Against this backdrop, several companies stand out as clear leaders in their respective sectors.  Singtel, one of the region’s leading Telecom providers, sees addressing children’s rights as part of its corporate social responsibility to promote safe and responsible digital citizenship, especially among vulnerable groups which include the youth. “We are pleased to be recognized in Global Child Forum’s benchmark for our efforts in safeguarding youth in the digital world,” says Andrew Buay, Singtel’s Vice President of Sustainability. “We want to help children and youth, who are the digital natives, to engage in their cyber world with greater confidence and develop safe online habits.  We believe there is an opportunity for the entire Telecom industry to embrace such a child-first focus.”

Key indicators of success

After nearly a decade benchmarking companies, Global Child Forum is able to articulate some of the key indicators that drive success both in terms of financial performance and societal contribution.  Their research has shown that in a study conducted in collaboration with BCG, leaders on children’s rights show correlation with higher profitability* making the benchmark data an important contribution to ESG investment analysis and decision-making.

Pandemic snapshot

While the report’s data assess companies’ disclosures pre-pandemic, in order to give the benchmark a more timely context, Global Child Forum commissioned a special report to provide a nuanced perspective pertaining to COVID-19 and children’s rights in the Southeast Asia. Read the full snapshot here.

Methodology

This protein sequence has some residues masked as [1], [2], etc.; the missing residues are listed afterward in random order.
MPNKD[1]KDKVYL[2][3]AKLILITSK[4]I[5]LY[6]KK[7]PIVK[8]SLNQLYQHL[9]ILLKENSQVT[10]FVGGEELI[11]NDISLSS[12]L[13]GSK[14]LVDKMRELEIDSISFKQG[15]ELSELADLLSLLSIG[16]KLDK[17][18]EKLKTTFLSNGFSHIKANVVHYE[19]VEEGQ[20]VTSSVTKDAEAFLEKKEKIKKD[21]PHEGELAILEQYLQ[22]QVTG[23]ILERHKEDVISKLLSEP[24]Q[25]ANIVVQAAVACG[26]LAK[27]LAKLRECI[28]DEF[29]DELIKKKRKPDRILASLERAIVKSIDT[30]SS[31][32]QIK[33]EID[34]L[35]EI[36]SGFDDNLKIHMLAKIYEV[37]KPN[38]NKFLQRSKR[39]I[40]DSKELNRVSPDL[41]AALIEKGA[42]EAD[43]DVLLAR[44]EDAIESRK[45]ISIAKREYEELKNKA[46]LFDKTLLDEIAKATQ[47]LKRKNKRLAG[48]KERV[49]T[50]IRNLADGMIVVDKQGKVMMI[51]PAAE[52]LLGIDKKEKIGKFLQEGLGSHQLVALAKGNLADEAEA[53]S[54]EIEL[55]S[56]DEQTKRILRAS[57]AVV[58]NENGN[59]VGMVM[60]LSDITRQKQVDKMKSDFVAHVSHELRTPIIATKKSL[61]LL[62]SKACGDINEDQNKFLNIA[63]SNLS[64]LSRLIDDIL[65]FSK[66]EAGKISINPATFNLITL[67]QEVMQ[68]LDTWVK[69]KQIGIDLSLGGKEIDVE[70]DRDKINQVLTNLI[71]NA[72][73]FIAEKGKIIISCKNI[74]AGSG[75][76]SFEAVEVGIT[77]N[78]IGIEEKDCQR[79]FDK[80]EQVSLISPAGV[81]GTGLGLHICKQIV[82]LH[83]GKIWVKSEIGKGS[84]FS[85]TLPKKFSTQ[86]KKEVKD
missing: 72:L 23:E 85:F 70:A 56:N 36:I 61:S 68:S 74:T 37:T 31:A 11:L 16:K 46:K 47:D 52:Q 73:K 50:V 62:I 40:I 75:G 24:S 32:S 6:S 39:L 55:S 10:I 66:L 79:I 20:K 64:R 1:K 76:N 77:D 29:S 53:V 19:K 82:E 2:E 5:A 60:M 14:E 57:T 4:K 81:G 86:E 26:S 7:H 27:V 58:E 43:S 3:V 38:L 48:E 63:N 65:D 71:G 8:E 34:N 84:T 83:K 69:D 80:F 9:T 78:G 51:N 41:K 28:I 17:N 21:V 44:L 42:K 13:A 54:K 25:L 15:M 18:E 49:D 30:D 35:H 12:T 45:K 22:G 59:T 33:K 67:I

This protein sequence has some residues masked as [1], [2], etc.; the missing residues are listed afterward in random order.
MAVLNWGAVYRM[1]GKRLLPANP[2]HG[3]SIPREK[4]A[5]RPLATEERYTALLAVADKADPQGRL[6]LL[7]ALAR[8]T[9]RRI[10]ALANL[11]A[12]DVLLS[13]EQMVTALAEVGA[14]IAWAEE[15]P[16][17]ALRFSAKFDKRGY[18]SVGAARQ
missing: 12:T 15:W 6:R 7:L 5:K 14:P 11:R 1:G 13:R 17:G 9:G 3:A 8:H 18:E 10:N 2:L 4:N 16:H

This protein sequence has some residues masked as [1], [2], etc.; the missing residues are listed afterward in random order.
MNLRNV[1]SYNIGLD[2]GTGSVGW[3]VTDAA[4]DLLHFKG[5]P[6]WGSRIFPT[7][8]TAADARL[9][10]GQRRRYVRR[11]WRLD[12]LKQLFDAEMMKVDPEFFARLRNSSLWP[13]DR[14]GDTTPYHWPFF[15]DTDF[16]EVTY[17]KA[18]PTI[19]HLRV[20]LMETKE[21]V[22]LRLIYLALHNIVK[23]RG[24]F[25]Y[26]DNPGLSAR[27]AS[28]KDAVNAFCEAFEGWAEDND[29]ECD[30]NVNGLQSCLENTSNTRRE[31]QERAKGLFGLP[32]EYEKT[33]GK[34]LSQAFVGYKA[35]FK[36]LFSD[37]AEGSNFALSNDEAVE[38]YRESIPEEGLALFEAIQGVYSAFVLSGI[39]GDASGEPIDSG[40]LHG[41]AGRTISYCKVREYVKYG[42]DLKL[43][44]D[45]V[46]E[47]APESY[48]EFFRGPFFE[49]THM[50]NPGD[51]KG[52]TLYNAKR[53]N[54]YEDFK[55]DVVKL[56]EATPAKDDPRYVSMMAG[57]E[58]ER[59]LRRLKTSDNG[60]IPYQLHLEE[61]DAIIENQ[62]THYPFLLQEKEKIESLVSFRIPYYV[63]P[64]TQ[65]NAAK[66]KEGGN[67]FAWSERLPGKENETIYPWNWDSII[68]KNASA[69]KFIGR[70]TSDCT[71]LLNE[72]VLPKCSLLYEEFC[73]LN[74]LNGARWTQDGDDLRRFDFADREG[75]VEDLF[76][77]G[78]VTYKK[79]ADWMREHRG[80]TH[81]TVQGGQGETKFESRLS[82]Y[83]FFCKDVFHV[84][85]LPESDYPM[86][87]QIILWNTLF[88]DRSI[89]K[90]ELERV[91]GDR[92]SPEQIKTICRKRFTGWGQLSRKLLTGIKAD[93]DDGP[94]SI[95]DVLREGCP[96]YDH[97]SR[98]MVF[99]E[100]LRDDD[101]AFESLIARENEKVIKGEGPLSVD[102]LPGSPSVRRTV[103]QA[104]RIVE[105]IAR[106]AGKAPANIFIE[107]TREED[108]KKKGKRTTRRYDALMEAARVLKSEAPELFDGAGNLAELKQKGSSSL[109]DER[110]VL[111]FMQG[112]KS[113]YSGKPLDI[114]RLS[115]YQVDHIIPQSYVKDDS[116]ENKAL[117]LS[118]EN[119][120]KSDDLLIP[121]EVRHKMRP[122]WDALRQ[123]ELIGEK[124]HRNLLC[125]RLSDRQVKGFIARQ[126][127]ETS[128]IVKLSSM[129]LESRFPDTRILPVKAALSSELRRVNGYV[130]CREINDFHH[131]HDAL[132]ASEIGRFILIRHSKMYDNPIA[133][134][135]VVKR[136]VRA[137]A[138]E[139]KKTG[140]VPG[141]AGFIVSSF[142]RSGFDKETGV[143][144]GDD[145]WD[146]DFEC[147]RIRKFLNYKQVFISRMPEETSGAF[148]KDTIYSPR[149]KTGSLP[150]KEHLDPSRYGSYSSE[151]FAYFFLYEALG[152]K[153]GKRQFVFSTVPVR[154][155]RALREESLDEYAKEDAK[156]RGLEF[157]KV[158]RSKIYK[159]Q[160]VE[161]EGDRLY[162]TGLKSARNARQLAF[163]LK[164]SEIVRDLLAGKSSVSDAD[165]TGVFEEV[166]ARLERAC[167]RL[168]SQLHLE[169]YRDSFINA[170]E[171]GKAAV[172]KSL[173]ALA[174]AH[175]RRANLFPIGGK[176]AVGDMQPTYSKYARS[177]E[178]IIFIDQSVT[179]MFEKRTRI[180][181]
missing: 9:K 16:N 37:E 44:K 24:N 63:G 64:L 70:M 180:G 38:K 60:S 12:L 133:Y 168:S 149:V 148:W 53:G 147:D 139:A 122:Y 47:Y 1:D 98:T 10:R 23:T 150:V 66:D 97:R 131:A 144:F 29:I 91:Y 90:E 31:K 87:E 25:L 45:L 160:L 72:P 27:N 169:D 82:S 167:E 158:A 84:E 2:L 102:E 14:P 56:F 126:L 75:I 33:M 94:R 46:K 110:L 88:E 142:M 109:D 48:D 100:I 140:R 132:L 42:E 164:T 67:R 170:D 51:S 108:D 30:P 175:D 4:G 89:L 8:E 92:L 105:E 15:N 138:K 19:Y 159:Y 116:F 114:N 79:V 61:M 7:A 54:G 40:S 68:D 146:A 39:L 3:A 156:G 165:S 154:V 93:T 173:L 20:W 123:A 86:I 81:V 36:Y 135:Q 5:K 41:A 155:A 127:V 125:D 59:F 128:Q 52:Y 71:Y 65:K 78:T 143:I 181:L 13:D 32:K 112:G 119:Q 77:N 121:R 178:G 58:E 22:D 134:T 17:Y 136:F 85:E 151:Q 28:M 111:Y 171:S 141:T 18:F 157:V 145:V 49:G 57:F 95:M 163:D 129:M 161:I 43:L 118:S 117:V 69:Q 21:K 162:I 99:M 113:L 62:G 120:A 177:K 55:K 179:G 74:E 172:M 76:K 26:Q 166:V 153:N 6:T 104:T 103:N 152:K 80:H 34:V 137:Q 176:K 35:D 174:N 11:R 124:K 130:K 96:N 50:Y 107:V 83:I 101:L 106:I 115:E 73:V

Since 2014, Global Child Forum, in collaboration with Boston Consulting Group (BCG), has benchmarked 2,600 companies globally. The studies are based on publicly available information, and the companies included are invited to comment on the results prior to publication. The indicators are based on the Children’s Rights and Business Principlesdeveloped by the UNICEF, Save the Children and the United Nations Global Compact. Additional details on the methodology are available here.

*A correlation analysis of the benchmark data was conducted by Global Child Forum in collaboration with Boston Consulting Group, using data from Sustainalytics and Bureau van Dijk. Click here to read the analysis.

About Global Child Forum

Founded in 2009 by the Swedish Royal Family, Global Child Forum is a leading forum for children’s rights and business dedicated to innovative thinking, knowledge-sharing and networking. Global Child Forum believes in the power and responsibility of business, working in partnership with all parts of society, to create a prosperous, sustainable and just society for the world’s children. In addition to forums, Global Child Forum delivers research perspectives, best practices and risk assessment tools designed to unlock opportunities for business to integrate children’s rights into their operations and communities. For more information, please visit: www.globalchildforum.org.

Media Contact
Linda Ravin Lodding
Head of Communications
Linda.lodding@globalchildforum.org
+46 72 387 0248